It used to be that the least popular creature in the fishmonger's case was the squid. A recent surge of popularity has removed the stigma attached to the squid so that today the bottom rung is occupied by its close cousin, the octopus. Both are cephalopods, shellfish that through thousands of years of evolution have internalized their hard outer shells. In the case of the octopus, all that remains is its small beak or mouth.
The octopus is an extremely intelligent invertebrate. Jacques Cousteau has shown that it is capable of learning to distinguish colors. Its feeding habits show a sense of acuity as well. Octopuses are fond of crawling into lobster traps, where they eat the bait--shellfish and fish delicacies. This habit makes their meat delicious if people can just get beyond their appearance.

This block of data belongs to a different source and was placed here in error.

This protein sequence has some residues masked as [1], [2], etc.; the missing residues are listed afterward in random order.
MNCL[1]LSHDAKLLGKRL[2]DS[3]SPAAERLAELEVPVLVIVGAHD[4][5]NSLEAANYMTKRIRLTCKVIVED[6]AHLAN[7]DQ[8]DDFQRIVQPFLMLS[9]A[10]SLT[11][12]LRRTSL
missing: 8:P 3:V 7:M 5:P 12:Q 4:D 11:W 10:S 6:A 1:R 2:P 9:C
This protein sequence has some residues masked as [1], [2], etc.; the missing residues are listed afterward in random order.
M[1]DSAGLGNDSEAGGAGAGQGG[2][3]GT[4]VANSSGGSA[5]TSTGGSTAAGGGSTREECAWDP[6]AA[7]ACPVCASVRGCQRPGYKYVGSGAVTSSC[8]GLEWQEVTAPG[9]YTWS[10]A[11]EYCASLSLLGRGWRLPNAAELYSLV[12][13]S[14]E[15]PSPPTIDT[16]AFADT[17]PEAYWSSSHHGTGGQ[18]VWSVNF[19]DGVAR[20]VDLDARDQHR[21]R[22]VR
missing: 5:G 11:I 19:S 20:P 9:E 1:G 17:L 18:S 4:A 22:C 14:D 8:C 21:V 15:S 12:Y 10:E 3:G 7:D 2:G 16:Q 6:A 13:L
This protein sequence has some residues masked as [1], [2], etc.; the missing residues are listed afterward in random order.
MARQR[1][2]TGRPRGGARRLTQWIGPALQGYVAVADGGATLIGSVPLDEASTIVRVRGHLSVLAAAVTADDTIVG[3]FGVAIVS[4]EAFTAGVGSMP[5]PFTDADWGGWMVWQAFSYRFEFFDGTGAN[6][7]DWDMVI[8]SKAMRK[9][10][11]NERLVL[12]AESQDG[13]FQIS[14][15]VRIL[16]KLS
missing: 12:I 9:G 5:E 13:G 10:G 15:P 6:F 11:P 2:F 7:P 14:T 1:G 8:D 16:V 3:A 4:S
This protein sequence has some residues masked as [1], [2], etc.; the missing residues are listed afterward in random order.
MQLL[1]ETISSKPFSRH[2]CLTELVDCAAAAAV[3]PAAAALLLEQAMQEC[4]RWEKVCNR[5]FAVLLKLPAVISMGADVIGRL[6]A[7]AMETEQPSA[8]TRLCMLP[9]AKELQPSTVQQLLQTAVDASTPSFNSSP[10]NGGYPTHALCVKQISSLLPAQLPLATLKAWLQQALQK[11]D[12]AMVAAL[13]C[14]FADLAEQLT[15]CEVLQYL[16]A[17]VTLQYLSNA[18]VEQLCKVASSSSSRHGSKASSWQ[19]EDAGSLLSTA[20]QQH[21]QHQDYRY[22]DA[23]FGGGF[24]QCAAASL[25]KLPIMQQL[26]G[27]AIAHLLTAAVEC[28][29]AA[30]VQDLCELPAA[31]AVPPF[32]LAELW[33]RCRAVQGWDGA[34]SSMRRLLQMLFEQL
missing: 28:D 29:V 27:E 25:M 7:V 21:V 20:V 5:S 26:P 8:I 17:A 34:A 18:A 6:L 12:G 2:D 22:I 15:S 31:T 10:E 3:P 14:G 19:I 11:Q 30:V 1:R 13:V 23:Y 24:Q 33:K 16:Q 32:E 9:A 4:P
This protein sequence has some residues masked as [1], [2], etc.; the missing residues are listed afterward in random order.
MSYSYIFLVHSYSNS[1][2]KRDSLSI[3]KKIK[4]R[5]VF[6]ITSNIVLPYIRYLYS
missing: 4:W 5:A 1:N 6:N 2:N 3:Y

Small octopuses are sold whole. Larger ones are usually sold in pieces, often a leg. To clean a whole octopus, cut around the hard beak, severing the muscles that hold in the viscera. Turn the body cavity inside out and scrape away the viscera. Save the black ink sac, if you like. The ink is somewhat salty and enriches sauces deliciously.
The best way to tenderize an octopus, other than pounding it, which is a lot of work, is to blanch it twice, each time for five seconds with a three- to four-minute resting period in between. After precooking octopus, it can be eaten as is in sashimi or ceviche, grilled, stewed in a rich sauce with red wine and tomatoes, or sauteed with garlic and herbs and added to paella.